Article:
Nina Nixon


I'm Nina, a photographer, film maker and forever wanderer.  Passionate about nature, the great outdoors and all of life's adventures.  This is the place where I keep all my 'field notes'

Cracken Edge


All words and images © Nina Nixon

Back in April on a rare day off, the fella and I took to the hills high above the village of Chinley in the Peak District to navigate and conquer Cracken Edge.  

An old gritstone quarry now in disuse is a terrain to explore for fell racers, walkers, twitchers and mountain bikers alike.  Or folks that like exceptional views and picture takers with a love of dramatic landscapes *cough cough.

But in a blink of an eye the weather can change fiercely. 

To the west we marvelled at blue skies and the sun beating down on Toddbrook reservoir, and to the east veils of mist loomed menacingly low over Kinderscout, threatening to unload a downpour of a torrential nature.

We sheltered by slate and rock, watching the clouds skud by making shadows that turned a green field to darken, then back into the light again.  Only setting off again when the ris of getting drenched had passed and the sun peaked out again.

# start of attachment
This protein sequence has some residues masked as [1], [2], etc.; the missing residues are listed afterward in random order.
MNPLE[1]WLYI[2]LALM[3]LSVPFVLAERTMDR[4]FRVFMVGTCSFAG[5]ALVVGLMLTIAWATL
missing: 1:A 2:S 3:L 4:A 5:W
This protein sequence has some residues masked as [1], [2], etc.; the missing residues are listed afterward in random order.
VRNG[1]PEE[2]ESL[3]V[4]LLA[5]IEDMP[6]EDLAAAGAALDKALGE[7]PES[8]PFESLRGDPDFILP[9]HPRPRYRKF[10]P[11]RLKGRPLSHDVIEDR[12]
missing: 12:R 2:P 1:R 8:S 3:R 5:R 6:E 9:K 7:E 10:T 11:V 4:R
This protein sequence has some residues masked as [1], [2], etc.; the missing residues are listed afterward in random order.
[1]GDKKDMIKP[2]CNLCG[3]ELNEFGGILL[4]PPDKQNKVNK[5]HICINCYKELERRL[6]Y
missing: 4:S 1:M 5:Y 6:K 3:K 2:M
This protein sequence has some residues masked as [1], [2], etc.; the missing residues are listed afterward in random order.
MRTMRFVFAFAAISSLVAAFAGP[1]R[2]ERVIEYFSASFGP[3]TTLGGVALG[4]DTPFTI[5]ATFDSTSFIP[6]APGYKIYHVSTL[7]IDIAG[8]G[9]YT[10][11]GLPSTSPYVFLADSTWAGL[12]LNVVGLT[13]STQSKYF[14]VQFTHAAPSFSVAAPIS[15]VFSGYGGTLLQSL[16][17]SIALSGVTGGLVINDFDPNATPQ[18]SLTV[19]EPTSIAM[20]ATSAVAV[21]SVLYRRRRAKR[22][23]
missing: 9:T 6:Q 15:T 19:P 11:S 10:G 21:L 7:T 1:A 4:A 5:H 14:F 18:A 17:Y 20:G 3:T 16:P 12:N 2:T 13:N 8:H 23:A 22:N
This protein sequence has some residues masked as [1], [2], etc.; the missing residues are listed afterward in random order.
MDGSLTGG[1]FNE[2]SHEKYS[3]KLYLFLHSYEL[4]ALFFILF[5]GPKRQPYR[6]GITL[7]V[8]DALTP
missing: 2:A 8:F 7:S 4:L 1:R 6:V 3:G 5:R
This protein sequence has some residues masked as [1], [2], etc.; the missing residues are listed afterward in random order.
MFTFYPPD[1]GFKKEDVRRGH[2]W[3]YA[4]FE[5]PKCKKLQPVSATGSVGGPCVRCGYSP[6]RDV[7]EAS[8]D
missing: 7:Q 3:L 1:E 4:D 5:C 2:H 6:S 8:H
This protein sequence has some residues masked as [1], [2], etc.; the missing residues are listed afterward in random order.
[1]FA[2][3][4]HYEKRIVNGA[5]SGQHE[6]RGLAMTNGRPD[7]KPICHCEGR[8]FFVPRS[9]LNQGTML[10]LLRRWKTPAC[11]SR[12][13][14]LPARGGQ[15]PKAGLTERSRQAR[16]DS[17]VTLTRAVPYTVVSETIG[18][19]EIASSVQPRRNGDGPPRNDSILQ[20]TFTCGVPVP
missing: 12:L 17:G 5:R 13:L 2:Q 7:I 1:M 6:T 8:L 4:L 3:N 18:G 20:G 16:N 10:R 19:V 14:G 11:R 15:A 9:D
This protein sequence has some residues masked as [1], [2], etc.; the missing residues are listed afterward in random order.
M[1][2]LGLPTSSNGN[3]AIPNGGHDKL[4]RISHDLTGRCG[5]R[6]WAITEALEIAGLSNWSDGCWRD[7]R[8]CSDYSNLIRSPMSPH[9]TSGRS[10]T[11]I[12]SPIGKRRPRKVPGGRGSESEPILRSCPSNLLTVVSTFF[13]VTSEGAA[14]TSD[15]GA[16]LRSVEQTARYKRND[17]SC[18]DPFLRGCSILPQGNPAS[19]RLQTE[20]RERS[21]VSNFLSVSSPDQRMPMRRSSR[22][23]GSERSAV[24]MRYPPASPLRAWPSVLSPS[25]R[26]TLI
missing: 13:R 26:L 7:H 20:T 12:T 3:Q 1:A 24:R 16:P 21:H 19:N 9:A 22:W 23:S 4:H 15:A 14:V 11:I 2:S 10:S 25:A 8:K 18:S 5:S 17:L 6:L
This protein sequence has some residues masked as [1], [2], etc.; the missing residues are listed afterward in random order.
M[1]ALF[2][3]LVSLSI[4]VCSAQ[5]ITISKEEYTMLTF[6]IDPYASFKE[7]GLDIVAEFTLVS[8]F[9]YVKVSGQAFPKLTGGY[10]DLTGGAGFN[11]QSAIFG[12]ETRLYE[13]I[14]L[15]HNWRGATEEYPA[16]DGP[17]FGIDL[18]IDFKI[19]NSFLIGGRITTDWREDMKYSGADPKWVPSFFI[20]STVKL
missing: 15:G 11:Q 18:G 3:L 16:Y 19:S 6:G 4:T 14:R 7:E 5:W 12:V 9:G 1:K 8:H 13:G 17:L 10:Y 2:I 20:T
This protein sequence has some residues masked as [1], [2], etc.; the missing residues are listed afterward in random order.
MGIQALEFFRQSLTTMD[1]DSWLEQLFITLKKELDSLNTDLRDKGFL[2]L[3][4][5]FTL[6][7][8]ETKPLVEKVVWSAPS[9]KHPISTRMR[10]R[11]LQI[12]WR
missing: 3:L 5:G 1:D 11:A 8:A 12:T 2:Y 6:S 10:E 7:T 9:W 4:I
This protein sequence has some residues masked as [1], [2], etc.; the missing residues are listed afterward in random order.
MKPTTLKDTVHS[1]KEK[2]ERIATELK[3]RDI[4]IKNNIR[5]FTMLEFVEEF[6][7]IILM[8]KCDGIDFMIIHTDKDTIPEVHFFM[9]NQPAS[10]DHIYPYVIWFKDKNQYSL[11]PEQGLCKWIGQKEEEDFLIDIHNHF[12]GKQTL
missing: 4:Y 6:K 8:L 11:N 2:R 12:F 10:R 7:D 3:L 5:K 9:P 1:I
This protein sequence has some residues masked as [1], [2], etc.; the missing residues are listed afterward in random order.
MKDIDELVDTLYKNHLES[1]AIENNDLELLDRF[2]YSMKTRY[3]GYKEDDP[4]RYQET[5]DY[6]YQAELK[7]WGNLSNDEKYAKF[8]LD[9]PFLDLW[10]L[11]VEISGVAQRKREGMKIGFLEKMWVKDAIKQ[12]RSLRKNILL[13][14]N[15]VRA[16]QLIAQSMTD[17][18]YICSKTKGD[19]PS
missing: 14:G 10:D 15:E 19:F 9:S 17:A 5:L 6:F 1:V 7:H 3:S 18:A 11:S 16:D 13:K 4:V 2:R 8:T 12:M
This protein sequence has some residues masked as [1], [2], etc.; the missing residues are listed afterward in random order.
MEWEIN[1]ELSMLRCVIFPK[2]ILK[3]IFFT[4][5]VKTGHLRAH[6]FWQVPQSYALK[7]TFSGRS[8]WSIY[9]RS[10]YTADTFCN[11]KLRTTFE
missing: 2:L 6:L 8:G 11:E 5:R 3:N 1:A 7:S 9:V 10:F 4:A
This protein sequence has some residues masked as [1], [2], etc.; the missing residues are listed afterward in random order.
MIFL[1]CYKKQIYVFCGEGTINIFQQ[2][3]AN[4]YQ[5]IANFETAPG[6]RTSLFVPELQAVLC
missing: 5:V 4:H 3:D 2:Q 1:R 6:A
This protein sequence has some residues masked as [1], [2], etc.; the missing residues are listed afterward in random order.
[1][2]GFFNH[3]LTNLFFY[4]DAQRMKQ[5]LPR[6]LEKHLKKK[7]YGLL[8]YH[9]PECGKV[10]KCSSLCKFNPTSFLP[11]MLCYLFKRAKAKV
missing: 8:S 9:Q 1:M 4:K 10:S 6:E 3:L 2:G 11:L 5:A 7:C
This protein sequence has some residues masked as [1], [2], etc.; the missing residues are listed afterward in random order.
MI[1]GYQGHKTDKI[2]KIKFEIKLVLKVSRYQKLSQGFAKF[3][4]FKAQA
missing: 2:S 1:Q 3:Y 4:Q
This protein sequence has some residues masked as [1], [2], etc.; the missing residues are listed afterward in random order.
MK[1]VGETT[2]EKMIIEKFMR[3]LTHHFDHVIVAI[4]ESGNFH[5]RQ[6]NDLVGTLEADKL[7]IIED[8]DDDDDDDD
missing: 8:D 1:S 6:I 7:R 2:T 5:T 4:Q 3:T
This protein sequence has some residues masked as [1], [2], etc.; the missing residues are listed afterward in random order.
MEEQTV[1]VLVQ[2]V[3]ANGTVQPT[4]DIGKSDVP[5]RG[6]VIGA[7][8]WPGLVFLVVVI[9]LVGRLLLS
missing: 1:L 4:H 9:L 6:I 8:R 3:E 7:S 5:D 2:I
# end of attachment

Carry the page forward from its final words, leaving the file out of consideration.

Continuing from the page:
Reaching the old quarry we stopped and sat on stone thrones, fashioned out of the abandoned rocks marvelling and wondering how folks had done this on a daily basis, working the hillside to support a way of life.  Their strength and determination left us simply in awe of the people that had laboured on these hills.

Cracken Edge can be a difficult climb in parts and some of the paths are described as aggressive.  You can feel like they disappear off, leaving you wondering if you are actually following a sheep track.

But the views from the top are outstanding if you trust your judgement and follow the signs.

Good walking boots and a raincoat are a must.  Plus a thermos and wedge of fruit cake.  Because who doesn’t want to dine like a king, when you reach the stone thrones nestled in the old gritstone quarry.